Across the Bridge Understanding the Origin of the Vertebrates
by Henry Gee
University of Chicago Press, 2018
Cloth: 978-0-226-40286-4 | Paper: 978-0-226-40305-2 | Electronic: 978-0-226-40319-9
DOI: 10.7208/chicago/9780226403199.001.0001


Our understanding of vertebrate origins and the backbone of human history evolves with each new fossil find and DNA map. Many species have now had their genomes sequenced, and molecular techniques allow genetic inspection of even non-model organisms. But as longtime Nature editor Henry Gee argues in Across the Bridge, despite these giant strides and our deepening understanding of how vertebrates fit into the tree of life, the morphological chasm between vertebrates and invertebrates remains vast and enigmatic.

As Gee shows, even as scientific advances have falsified a variety of theories linking these groups, the extant relatives of vertebrates are too few for effective genetic analysis. Moreover, the more we learn about the species that do remain—from sea-squirts to starfish—the clearer it becomes that they are too far evolved along their own courses to be of much use in reconstructing what the latest invertebrate ancestors of vertebrates looked like. Fossils present yet further problems of interpretation. Tracing both the fast-changing science that has helped illuminate the intricacies of vertebrate evolution as well as the limits of that science, Across the Bridge helps us to see how far the field has come in crossing the invertebrate-to-vertebrate divide—and how far we still have to go.


Henry Gee is a senior editor at Nature and the author of such books as Jacob’s Ladder, In Search of Deep Time, The Science of Middle-earth, and, most recently, The Accidental Species: Misunderstandings of Human Evolution, the last published by the University of Chicago Press. He lives in Cromer, Norfolk, England, with his family and numerous pets.


“An excellent addition, complementing Gee’s earlier book Before the Backbone, which provided a historical perspective on ideas surrounding vertebrate origins. Gee addresses an important topic for biologists and zoologists about vertebrates’ place in the ‘grand scheme.’ We are familiar with vertebrates, or think that we are. However, Gee shows beautifully, as a group we are just as strange in many ways as other groups appear to us. Across the Bridge takes on a very esoteric subject and is genuinely witty and charming. The book really is magnificent.”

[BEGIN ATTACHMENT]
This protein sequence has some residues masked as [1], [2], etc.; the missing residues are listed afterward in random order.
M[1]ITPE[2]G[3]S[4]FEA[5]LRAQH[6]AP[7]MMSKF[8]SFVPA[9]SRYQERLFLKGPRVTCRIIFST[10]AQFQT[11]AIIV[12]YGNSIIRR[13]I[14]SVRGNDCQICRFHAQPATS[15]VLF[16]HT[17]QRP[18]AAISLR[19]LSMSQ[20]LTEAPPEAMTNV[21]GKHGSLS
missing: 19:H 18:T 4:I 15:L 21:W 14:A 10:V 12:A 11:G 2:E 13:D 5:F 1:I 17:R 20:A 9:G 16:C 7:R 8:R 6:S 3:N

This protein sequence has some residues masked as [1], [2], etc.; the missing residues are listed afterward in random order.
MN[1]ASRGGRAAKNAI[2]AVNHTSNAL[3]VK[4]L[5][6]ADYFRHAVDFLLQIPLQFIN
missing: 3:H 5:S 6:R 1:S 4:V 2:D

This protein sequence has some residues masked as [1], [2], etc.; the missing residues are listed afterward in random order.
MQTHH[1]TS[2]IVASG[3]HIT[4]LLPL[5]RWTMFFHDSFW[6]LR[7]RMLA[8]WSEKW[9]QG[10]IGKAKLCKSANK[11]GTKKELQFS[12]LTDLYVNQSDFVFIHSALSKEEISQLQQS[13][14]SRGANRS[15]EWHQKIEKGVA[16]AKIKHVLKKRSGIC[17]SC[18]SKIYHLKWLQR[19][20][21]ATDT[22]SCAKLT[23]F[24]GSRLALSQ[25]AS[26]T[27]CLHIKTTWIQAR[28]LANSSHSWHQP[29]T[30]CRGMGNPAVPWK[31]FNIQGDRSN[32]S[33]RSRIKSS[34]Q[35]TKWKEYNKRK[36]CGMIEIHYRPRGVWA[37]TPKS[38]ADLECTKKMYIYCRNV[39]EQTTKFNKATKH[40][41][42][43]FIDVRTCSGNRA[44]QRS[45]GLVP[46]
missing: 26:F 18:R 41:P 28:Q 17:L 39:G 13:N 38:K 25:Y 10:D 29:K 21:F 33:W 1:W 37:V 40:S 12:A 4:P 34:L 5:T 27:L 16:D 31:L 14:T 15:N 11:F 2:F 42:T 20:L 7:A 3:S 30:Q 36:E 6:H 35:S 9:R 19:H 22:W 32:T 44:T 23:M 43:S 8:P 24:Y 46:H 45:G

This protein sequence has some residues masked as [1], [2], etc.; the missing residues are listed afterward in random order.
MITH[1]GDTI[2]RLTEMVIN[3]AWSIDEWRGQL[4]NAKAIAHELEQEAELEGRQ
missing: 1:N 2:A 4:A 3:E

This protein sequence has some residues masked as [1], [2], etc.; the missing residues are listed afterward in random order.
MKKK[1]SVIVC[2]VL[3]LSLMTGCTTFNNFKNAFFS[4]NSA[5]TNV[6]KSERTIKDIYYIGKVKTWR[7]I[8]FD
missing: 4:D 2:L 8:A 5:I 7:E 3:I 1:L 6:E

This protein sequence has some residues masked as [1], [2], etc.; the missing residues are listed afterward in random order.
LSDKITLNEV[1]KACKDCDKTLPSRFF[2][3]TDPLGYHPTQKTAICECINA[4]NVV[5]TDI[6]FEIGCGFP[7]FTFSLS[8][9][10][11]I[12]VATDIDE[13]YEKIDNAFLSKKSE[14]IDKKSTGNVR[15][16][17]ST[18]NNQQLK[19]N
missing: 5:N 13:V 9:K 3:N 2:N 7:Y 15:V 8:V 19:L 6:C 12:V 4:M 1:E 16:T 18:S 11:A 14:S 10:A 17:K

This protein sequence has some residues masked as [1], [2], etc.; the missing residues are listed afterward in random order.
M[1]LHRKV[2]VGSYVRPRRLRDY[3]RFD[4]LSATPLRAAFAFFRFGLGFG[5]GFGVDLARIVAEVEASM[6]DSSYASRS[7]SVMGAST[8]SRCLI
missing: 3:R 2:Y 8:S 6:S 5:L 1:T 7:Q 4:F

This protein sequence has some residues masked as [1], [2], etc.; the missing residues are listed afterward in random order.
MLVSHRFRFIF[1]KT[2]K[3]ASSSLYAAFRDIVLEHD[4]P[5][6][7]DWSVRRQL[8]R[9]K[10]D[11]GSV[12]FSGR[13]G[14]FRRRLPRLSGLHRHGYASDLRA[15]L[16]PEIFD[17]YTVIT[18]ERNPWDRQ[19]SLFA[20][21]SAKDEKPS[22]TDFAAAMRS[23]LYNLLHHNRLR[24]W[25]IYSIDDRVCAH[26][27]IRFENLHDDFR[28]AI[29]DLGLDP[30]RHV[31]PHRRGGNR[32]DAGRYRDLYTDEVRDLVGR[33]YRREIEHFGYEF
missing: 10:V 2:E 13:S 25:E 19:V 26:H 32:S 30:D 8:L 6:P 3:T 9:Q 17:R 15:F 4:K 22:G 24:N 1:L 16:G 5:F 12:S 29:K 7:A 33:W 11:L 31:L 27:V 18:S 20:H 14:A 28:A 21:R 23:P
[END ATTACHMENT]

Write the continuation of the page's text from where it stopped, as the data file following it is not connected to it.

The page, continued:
— Neil J. Gostling, University of Southampton

“In Across the Bridge, Gee writes a beautiful ode to some of the least appreciated animals, who reveal our own evolutionary origins: the deuterostomes. Combining a sense for detail and prosaic ease, Gee guides the reader joyfully through deuterostomes—weaving disparate elements of embryology, paleontology, and morphology into an unprecedented and accessible narrative. This book not only gives a state of affairs—being an excellent primer for anyone interested in early animal evolution—it also proposes novel, compelling, and challenging hypotheses for researchers to test for decades to come. As senior editor of Nature, Gee has had a first-row seat to the revelations made across the disciplines of evolutionary biology for almost thirty years.  Here, he has applied his polyhistoric expertise in this field to propose a vision for future interdisciplinary research, as well as created what will surely become a classic textbook for future generations of students.”